Marketing Coaching Tip: Are You an Expert in Your Field or Are You the Handyman?

Think about all the different hats you wear everyday in your professional life. Who ARE you to your clients? What is YOUR primary role in your business? What is YOUR area of expertise? Is it clearly defined? Are you considered an expert in your field or a jack of all trades/handyman?
When I worked in corporate marketing, my colleagues and I would joke about the fact that if you didn’t know how to classify a job, you simply gave it to the Marketing Department. Everything could somehow fall under ‘marketing’, right?
I remember once, a long time ago, the company I worked for was changing phone systems. During the process, somehow I was forwarded the call from the company who we would no longer be using for our phones. I am not really sure how the call came to me, my guess is the receptionist had no idea who to forward it to and just assumed it fell under Marketing!
Anyway, I took the call and the gentleman on the line informed me that it was up to me to collect all the old phones, boxes, wires, jacks and equipment (most of which I had never heard of before), and have it ready to be picked up by 9 am the next day. He was also kind enough to let me know that some of this so-called equipment was located OUTSIDE of the building and might be on the roof. Really???
OK, I don’t know about you, but I still don’t know how to use the DVR on my television! I wasn’t even sure what all this equipment was supposed to look like, much less where to find it! And, not only that, but I wasn’t going to risk life and limb climbing on top of a building looking for equipment that I WOULD NOT be able to identify in a line up!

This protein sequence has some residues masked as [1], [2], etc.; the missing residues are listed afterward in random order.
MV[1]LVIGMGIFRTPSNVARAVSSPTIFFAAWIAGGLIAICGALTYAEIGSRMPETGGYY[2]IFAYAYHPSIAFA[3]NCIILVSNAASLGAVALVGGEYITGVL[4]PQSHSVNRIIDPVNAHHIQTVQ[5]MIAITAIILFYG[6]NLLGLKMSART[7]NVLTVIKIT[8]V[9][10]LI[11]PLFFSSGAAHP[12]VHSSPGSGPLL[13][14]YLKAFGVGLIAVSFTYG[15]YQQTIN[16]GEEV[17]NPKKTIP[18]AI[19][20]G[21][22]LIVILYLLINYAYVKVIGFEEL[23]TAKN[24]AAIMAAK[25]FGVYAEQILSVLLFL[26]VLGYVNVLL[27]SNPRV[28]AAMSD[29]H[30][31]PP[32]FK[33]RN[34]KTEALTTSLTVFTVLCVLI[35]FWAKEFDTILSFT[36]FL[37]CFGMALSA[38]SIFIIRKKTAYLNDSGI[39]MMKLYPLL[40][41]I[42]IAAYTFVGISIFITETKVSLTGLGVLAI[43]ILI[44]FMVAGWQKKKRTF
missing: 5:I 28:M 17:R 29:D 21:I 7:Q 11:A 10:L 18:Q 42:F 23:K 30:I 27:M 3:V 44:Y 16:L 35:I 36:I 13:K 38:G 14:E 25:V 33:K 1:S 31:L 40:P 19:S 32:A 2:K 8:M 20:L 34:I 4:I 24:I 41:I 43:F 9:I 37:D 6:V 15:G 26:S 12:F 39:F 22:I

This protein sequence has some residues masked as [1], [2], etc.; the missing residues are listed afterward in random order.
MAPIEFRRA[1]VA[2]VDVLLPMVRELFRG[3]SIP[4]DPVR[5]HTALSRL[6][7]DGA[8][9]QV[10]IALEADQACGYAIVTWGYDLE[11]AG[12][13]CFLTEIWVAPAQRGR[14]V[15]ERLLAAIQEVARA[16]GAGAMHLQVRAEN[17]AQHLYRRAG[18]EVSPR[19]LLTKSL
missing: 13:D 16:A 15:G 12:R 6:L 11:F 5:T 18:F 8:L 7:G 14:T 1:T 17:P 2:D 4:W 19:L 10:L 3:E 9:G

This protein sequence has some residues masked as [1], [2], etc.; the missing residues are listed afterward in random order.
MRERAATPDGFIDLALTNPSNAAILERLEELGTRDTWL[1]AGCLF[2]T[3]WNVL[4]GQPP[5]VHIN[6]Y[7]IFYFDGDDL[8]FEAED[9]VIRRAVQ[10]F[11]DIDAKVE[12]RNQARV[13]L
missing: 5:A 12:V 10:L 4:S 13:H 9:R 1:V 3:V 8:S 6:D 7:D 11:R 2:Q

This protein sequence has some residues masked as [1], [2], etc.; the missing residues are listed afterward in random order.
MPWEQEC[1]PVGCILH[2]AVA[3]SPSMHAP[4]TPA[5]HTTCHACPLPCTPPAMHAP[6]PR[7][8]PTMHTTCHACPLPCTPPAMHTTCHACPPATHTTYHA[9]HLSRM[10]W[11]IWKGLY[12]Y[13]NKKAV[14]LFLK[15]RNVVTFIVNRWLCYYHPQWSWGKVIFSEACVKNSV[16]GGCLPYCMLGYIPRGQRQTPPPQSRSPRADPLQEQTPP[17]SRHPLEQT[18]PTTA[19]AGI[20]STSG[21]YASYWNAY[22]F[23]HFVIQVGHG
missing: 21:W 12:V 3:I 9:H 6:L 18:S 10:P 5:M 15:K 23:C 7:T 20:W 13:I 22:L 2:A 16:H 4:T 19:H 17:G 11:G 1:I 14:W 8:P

Anyway, I tell the story to emphasis the importance of becoming an expert in your field. Make sure your clients and prospects know exactly what it is that you and your company offer. If you are a sales person, be the best sales person you can be (and don’t try to be the IT guy)! If you are an IT guru, shout it from the roof tops (but stay OUT of the marketing department).
We all have unique gifts and talents that make us valuable to our organization or business. Perfect YOUR craft, and leave the other stuff to the experts. Clearly define what it is you do, and how that benefits your clients, and then go with it!
Think about it, how many heart surgeons do you know that would make good telemarketers? Not many! Understand the value you bring to your company by becoming the expert! I promise you will be thankful you did, and you will be MUCH more successful in the long run by staying true to your talents.
And, if you are wondering how I handled the phone situation from many years ago, here’s what happened. I actually did go around and try to collect all these foreign pieces of phone equipment (don’t forget, I was young and naive back then). When the phone guy showed up the next morning to pick everything up, he took one look at the very large *heap* of stuff I had collected and his eyes glazed over, his face got red, and I thought he was going to pass out. He ended up calling in back-up support and spent the next 4 hours doing the job. See? It really does pays to hire an expert!

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